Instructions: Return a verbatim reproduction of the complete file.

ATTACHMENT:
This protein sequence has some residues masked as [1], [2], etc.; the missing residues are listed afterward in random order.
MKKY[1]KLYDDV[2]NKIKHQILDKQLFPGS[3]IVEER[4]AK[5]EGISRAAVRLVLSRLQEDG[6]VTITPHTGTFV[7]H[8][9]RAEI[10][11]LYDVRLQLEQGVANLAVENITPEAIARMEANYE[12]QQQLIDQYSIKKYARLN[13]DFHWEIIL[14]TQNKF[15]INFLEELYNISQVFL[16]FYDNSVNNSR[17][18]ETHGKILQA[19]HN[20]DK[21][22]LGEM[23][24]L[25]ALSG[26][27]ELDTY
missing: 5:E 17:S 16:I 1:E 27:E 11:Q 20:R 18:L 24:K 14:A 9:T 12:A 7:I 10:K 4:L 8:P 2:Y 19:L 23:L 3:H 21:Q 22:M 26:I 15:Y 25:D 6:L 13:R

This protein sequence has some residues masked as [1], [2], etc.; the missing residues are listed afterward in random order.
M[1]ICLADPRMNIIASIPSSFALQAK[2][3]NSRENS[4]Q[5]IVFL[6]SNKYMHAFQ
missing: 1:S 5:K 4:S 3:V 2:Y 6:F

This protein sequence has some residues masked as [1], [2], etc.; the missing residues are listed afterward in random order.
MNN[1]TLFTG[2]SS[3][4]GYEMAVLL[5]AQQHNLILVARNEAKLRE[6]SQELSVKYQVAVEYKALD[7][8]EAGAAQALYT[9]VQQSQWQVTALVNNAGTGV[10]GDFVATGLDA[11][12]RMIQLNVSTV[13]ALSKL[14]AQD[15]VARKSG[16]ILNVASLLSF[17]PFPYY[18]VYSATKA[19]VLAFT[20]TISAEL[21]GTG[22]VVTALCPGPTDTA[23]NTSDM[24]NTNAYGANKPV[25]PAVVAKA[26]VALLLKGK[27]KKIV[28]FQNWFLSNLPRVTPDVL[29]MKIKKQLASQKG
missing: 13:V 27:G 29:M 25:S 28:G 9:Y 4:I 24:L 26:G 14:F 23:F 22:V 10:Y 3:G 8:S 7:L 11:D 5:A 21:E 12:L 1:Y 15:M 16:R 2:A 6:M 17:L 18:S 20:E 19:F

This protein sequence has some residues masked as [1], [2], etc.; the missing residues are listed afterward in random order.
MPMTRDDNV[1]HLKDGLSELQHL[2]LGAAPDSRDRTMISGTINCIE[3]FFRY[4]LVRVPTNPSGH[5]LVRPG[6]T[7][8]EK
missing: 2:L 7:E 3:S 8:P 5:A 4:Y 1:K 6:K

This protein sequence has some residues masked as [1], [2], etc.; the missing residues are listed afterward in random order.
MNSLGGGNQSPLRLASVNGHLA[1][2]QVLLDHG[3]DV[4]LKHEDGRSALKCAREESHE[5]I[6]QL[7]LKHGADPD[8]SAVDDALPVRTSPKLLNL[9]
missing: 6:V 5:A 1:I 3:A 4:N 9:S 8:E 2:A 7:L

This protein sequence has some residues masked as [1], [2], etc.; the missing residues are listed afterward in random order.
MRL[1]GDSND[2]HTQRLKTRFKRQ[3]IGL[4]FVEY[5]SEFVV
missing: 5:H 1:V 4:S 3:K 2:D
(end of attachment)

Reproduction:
This protein sequence has some residues masked as [1], [2], etc.; the missing residues are listed afterward in random order.
MKKY[1]KLYDDV[2]NKIKHQILDKQLFPGS[3]IVEER[4]AK[5]EGISRAAVRLVLSRLQEDG[6]VTITPHTGTFV[7]H[8][9]RAEI[10][11]LYDVRLQLEQGVANLAVENITPEAIARMEANYE[12]QQQLIDQYSIKKYARLN[13]DFHWEIIL[14]TQNKF[15]INFLEELYNISQVFL[16]FYDNSVNNSR[17][18]ETHGKILQA[19]HN[20]DK[21][22]LGEM[23][24]L[25]ALSG[26][27]ELDTY
missing: 5:E 17:S 16:I 1:E 27:E 11:Q 20:R 18:L 24:K 14:A 9:T 12:A 7:I 10:K 4:L 8:P 2:Y 19:L 23:L 3:H 21:Q 22:M 26:I 15:Y 25:D 6:L 13:R

This protein sequence has some residues masked as [1], [2], etc.; the missing residues are listed afterward in random order.
M[1]ICLADPRMNIIASIPSSFALQAK[2][3]NSRENS[4]Q[5]IVFL[6]SNKYMHAFQ
missing: 1:S 5:K 4:S 3:V 2:Y 6:F

This protein sequence has some residues masked as [1], [2], etc.; the missing residues are listed afterward in random order.
MNN[1]TLFTG[2]SS[3][4]GYEMAVLL[5]AQQHNLILVARNEAKLRE[6]SQELSVKYQVAVEYKALD[7][8]EAGAAQALYT[9]VQQSQWQVTALVNNAGTGV[10]GDFVATGLDA[11][12]RMIQLNVSTV[13]ALSKL[14]AQD[15]VARKSG[16]ILNVASLLSF[17]PFPYY[18]VYSATKA[19]VLAFT[20]TISAEL[21]GTG[22]VVTALCPGPTDTA[23]NTSDM[24]NTNAYGANKPV[25]PAVVAKA[26]VALLLKGK[27]KKIV[28]FQNWFLSNLPRVTPDVL[29]MKIKKQLASQKG
missing: 13:V 27:G 29:M 25:S 28:G 9:Y 4:I 24:L 26:G 14:F 23:F 22:V 10:Y 3:G 8:S 7:L 11:D 5:A 21:E 12:L 1:Y 15:M 16:R 2:A 6:M 17:L 18:S 20:E 19:F

This protein sequence has some residues masked as [1], [2], etc.; the missing residues are listed afterward in random order.
MPMTRDDNV[1]HLKDGLSELQHL[2]LGAAPDSRDRTMISGTINCIE[3]FFRY[4]LVRVPTNPSGH[5]LVRPG[6]T[7][8]EK
missing: 2:L 7:E 3:S 8:P 5:A 4:Y 1:K 6:K

This protein sequence has some residues masked as [1], [2], etc.; the missing residues are listed afterward in random order.
MNSLGGGNQSPLRLASVNGHLA[1][2]QVLLDHG[3]DV[4]LKHEDGRSALKCAREESHE[5]I[6]QL[7]LKHGADPD[8]SAVDDALPVRTSPKLLNL[9]
missing: 6:V 5:A 1:I 3:A 4:N 9:S 8:E 2:A 7:L

This protein sequence has some residues masked as [1], [2], etc.; the missing residues are listed afterward in random order.
MRL[1]GDSND[2]HTQRLKTRFKRQ[3]IGL[4]FVEY[5]SEFVV
missing: 5:H 1:V 4:S 3:K 2:D